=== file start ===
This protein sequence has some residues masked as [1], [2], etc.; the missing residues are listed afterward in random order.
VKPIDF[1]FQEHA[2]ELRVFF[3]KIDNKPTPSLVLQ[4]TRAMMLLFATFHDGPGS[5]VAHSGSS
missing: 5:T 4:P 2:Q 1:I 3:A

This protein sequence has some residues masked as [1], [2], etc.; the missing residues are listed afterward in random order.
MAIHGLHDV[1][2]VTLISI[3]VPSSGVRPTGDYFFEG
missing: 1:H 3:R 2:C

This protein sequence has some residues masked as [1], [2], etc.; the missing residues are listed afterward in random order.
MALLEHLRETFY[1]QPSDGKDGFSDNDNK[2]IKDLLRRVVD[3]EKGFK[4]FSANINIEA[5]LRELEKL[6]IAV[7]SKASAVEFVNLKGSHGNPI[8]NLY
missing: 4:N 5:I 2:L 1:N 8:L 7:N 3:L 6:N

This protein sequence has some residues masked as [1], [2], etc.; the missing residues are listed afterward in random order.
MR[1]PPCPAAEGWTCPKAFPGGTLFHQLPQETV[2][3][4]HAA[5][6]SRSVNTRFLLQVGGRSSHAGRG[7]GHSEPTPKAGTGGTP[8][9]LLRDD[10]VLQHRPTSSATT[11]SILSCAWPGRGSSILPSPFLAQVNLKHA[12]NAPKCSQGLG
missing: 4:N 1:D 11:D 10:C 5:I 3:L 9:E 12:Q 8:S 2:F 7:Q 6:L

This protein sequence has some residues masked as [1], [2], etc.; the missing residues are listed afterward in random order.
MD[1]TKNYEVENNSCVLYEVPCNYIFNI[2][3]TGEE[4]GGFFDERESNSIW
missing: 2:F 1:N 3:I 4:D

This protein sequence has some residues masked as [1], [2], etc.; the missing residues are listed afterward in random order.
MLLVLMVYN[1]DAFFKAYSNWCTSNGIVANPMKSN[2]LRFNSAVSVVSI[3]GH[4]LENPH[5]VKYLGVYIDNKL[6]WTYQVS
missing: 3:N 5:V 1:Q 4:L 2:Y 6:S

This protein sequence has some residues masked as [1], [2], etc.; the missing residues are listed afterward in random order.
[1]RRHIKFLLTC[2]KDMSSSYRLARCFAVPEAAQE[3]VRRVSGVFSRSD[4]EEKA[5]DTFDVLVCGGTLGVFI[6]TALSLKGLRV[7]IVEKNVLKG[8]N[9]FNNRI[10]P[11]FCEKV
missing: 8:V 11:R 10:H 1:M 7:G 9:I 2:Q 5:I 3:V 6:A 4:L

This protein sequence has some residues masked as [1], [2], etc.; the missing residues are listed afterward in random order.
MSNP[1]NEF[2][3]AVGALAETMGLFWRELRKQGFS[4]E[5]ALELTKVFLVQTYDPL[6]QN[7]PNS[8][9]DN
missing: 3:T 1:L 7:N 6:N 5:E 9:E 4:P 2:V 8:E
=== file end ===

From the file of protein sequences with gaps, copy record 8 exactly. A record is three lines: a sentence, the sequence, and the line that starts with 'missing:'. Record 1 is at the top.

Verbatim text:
This protein sequence has some residues masked as [1], [2], etc.; the missing residues are listed afterward in random order.
MSNP[1]NEF[2][3]AVGALAETMGLFWRELRKQGFS[4]E[5]ALELTKVFLVQTYDPL[6]QN[7]PNS[8][9]DN
missing: 3:T 1:L 7:N 6:N 5:E 9:E 4:P 2:V 8:E